Here is some of the correspondence between the Union commanders as Sherman's army moved southward back towards Chattanooga to rejoin the main body of Federal forces there. Knoxville was won. Ironically, the Rebels had retreated north, and the Yankees were heading south. During this time, the Confederates under Joseph E. Johnston, who had replaced General Bragg after his loss of Chattanooga, were backing into Georgia.
KNOXVILLE, December 8, 1863.
I leave Granger at Knoxville, and with my command start tomorrow for the Hiwassee. W. T. SHERMAN
CHATTANOOGA, December 8, 1863 - 5.30 p.m.
Maj. Gen. W. T. SHERMAN,
Keep your troops in the valley of upper Tennessee until it seems clear that the enemy has entirely abandoned the State. It may be possible that Longstreet may be re-enforced about Bristol and return. Two boats unloaded rations near Kingston, and more will be sent in a day or two. Two more boats will be running in a few days, when we will be able to feed your army to a great extent from here.
U. S. GRANT, Major General.
As he moved south across the Little Tennessee River, Sherman split his army into three wings, each crossing the river at a different place.
Who later held peace talks with Cochise and chased Chief Joseph of "I will fight no more forever" fame through the Rockies, was in command at Sweetwater. A General vexed with the name of; Jefferson Davis commanded the Yankee troops at Madisonville. (Very unpopular at the time in certain circles) Sherman himself rode to Tellico to oversee the destruction of the iron works there. The Yankee army fanned out across Monroe County, picking it clean of any food and livestock that they wanted, plundering and stealing as they went. General Howard's letter to his subordinate officers while he was in Sweetwater clearly shows that he was very disgusted by the actions of many of the troops under his command.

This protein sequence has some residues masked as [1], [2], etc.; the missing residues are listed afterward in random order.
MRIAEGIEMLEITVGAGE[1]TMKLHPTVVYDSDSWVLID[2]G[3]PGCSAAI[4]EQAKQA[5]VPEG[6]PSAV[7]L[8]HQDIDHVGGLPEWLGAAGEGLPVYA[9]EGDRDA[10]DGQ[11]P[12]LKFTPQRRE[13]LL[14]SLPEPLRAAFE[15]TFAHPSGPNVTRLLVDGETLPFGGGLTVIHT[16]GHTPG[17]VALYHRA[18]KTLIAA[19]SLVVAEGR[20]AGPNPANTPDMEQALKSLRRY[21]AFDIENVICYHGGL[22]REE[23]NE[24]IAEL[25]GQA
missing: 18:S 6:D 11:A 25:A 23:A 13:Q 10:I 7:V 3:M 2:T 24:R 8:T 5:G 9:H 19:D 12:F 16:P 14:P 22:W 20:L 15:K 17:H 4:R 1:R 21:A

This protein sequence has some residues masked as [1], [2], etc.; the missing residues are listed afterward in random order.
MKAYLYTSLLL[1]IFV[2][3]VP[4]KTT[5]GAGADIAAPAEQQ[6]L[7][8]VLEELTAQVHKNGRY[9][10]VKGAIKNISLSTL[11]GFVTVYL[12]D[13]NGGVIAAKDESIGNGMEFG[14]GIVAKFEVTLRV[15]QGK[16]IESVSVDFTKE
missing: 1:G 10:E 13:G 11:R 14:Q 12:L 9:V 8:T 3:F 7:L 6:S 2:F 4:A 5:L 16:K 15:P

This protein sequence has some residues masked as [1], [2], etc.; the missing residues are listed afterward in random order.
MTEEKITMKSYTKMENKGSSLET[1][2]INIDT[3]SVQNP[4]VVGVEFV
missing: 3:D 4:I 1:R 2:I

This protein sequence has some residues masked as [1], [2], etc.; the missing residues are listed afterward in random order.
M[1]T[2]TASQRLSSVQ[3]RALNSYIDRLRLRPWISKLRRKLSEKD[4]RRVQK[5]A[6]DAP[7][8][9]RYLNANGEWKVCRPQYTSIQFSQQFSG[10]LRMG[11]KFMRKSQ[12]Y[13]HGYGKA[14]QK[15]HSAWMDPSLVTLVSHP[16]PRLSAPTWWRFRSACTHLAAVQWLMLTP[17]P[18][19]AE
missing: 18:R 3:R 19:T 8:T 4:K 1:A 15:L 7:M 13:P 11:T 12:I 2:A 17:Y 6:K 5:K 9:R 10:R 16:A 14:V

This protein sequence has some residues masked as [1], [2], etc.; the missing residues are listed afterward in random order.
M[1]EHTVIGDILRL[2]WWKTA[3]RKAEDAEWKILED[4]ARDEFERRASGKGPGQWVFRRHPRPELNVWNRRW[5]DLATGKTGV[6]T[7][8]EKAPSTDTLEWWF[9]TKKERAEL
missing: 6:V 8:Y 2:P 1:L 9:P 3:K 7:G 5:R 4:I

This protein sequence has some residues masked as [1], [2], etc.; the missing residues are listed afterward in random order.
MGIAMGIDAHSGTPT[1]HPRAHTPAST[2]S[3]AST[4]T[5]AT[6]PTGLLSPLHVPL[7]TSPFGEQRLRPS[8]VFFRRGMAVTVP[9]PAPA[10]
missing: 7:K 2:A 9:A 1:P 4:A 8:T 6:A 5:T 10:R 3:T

There is an interesting story I was told a few years ago by Mr. Stephens, (his first name escapes me) a very gracious and intelligent gentleman who owns the farm at Cane Creek where the Fort Loudoun Massacre occurred. He would be about 90 years old right now. Mr. Stephens lived in a big white two-story house right on the original route of the old Unicoi Turnpike. The turnpike simply followed the main east-west path that had been used by the Indians since time immemorial. There is an old fording place that crosses Cane Creek, just a short distance up the road from Mr. Stephen's house. on the east side of the creek, a deep cut with high banks on both sides testifies to the extreme age and centuries of use this ancient ford has seen.
Across the road from Mr. Stephen's house, is another house that he rents. Although it is now covered with white planking, he told me that it is built of logs, and was his family's original old homeplace. During the Civil War, his grandmother, then a small girl, lived there. She told him the following story ...